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NFPA VOICES OPPOSITION TO PROPOSED DIETARY SUPPLEMENTS LEGISLATION

 WASHINGTON, June 4 /PRNewswire/ -- Two bills that would amend the Nutrition Labeling and Education Act (NLEA) to permit dietary supplements to make health claims that foods could not make "would be harmful for both the food industry and consumers," according to the National Food Processors Association (NFPA).
 "This proposed legislation is a marketing dream for dietary supplement manufacturers," said John Aguirre, NFPA's director- government affairs. "Health claims distilled from the latest nutrition fads and now restricted to catalogues and advertisements would be placed directly onto the supplement label to entice consumers walking down the aisle of the local grocery store."
 The bills, S. 784 and H.R. 1709, "would create a regulatory regime for dietary supplements that is much more relaxed than that which applies to conventional foods," Aguirre pointed out. "Congress, when it passed the NLEA, mandated that foods containing the exact same nutrients as dietary supplements be held to a rigorous scientific standard designed to assure the consumer of truthful claims. Yet, if this legislation is enacted, food shoppers will be confronted with supplement labels touting all sorts of health and disease related claims, while food labels remain silent."
 The purpose of the NLEA is to educate consumers by providing them with the information necessary to make proper dietary choices, Aguirre explained. "The proposed bills would blunt the important educational effects of the NLEA and would, in fact, create consumer confusion."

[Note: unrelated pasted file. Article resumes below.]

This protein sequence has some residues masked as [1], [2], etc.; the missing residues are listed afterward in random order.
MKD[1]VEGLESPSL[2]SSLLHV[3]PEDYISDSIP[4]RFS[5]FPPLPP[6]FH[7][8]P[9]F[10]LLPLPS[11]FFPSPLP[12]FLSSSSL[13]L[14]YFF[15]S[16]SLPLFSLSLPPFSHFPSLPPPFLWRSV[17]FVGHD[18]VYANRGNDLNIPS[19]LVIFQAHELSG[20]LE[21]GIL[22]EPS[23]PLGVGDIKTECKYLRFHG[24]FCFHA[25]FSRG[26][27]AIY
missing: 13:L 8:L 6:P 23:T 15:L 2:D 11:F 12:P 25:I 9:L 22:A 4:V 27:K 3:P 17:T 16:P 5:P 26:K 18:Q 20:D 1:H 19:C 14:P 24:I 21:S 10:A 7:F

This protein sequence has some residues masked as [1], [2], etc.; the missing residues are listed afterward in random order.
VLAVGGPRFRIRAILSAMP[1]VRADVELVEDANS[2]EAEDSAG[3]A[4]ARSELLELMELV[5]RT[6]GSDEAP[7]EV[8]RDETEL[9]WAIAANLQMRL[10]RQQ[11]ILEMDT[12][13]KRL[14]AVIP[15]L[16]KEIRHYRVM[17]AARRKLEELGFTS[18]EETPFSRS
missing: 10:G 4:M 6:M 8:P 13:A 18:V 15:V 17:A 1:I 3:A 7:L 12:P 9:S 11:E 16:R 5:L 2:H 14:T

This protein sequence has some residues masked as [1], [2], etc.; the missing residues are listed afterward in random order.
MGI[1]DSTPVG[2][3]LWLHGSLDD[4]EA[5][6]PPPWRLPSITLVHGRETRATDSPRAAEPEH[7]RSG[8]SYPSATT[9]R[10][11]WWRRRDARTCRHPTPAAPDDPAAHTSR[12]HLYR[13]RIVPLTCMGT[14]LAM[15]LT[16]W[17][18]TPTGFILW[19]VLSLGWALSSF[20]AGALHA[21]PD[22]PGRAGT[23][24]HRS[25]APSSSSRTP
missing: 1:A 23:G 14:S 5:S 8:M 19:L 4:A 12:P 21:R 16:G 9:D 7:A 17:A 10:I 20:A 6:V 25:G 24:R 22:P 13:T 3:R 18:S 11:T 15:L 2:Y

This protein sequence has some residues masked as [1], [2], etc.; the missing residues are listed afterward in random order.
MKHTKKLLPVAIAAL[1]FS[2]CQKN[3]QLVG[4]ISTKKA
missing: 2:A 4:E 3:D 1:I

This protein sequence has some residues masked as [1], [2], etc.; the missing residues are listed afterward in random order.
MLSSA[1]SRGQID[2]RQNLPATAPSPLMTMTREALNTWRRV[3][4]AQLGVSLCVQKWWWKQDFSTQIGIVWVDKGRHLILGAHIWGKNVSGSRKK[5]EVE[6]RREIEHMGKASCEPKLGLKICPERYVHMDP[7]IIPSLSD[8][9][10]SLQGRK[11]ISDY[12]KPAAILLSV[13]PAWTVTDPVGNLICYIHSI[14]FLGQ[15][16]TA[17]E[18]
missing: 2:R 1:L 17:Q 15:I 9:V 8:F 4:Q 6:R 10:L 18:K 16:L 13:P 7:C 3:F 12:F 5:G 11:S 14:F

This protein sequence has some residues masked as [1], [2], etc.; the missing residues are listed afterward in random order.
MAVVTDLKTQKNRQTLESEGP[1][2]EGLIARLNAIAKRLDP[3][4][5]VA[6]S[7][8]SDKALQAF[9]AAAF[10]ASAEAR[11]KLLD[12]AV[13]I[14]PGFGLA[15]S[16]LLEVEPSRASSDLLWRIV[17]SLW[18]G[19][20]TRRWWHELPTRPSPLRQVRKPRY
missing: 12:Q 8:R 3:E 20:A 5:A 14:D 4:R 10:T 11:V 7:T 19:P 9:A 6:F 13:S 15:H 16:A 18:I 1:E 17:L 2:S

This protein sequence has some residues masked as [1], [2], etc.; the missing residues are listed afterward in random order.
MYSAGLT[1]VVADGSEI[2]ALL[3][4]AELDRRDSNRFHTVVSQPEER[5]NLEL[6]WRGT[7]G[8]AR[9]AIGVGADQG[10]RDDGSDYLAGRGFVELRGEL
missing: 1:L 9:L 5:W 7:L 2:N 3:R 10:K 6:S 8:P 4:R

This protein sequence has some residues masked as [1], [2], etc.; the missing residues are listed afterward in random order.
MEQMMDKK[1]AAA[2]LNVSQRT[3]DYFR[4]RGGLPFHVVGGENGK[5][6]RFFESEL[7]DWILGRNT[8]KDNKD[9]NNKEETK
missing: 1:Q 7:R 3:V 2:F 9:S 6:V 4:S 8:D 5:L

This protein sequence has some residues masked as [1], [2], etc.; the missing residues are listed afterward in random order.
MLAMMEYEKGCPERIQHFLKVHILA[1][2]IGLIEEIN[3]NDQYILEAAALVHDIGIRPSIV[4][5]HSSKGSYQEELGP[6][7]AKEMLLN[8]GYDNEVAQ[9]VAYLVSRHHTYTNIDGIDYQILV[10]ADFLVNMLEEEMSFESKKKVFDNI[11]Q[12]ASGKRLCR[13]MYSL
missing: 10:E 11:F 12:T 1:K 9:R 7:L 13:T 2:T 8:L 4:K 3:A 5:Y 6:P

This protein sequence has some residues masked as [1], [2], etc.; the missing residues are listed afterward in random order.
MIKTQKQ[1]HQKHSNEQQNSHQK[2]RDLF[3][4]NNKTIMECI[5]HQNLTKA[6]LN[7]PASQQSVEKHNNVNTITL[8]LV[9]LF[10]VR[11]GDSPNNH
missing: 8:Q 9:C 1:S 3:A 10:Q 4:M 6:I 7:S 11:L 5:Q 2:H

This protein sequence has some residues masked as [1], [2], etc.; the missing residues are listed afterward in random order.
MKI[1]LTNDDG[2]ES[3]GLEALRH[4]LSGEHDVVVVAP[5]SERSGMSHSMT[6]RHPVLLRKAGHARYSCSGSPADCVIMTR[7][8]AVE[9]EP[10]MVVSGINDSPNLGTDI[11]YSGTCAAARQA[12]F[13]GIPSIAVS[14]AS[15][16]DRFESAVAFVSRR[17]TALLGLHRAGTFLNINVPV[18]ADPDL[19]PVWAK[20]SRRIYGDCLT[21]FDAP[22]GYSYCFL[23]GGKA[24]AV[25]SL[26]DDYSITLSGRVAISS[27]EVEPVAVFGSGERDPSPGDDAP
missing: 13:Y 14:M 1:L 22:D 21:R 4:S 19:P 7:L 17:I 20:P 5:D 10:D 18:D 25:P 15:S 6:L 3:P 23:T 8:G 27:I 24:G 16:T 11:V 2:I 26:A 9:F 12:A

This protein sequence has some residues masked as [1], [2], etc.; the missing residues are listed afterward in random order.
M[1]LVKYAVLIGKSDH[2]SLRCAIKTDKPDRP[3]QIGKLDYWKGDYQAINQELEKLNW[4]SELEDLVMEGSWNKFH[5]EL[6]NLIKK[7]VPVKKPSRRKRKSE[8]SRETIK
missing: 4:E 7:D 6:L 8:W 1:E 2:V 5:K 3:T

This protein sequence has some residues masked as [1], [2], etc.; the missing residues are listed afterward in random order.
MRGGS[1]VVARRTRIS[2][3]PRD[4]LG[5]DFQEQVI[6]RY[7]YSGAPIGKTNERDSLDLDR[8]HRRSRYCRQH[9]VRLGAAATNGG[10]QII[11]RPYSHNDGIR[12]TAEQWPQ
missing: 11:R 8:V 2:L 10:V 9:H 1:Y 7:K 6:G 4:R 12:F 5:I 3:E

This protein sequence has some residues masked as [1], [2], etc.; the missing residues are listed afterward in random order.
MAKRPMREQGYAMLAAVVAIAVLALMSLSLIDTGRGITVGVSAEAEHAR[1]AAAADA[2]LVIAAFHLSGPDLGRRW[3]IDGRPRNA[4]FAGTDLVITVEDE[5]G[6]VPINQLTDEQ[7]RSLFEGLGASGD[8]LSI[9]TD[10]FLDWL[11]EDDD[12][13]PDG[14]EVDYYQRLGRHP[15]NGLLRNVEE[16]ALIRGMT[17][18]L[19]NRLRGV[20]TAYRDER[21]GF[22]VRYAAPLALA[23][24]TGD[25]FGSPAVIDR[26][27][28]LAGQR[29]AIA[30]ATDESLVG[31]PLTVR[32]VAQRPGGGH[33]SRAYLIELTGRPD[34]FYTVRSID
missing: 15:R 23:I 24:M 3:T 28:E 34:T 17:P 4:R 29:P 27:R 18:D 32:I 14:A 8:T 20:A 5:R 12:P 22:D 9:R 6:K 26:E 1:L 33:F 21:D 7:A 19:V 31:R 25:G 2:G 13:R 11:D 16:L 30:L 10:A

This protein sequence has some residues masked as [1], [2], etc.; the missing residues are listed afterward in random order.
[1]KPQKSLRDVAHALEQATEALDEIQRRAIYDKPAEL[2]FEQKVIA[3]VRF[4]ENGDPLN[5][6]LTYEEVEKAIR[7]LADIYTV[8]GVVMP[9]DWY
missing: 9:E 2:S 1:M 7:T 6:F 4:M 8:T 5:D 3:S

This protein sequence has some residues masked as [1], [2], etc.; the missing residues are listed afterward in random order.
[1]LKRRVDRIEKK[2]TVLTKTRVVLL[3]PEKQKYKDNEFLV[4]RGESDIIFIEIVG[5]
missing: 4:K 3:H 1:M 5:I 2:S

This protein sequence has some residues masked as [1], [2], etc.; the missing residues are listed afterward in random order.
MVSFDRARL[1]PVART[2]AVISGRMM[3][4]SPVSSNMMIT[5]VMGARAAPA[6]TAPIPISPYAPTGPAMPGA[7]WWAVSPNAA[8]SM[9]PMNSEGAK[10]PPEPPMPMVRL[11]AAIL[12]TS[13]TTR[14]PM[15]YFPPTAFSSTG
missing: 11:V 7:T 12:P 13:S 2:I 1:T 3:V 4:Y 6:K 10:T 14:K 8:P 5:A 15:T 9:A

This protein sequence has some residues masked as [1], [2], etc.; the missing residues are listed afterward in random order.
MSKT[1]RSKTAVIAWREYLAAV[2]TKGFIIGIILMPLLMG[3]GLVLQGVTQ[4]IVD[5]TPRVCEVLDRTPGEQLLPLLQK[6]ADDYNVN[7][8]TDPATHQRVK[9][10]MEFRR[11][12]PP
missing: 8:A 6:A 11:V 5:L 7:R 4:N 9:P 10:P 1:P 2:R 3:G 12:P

Aguirre noted: "This legislation would provide dietary supplements a decisive marketing advantage. However, FDA Commissioner Dr. David Kessler, in statements before a Congressional appropriations panel, said that there is no scientific basis for regulating dietary supplements differently than foods containing the same nutrients."
 Consumer confusion over dietary choices would be a likely outcome of the passage of this legislation, Aguirre said. "Health claims for supplements -- some of them based on unsound science -- would proliferate under the permissive standards of this proposed legislation," he stated.
 NFPA will oppose all efforts to dilute the NLEA or hold dietary supplements to a less rigorous standard of evidence than that required of food products, Aguirre said. "Under the NLEA, the food industry is held to rigorous requirements for health claims. To avoid consumer confusion, dietary supplements should be held to the same standard."
 NFPA is the scientific voice of the food industry, concentrating exclusively on food issues. The association's 500-member companies produce the nation's processed-packaged fruits and vegetables, meat and poultry, seafood, juices and drinks, and specialty products.
 -0- 6/4/93
 /CONTACT: Timothy Willard of the National Food Processors Association, 202-637-8060/


CO: National Food Processors Association ST: District of Columbia IN: SU: LEG

IH-MH -- DC011 -- 5377 06/04/93 10:48 EDT
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Date:Jun 4, 1993
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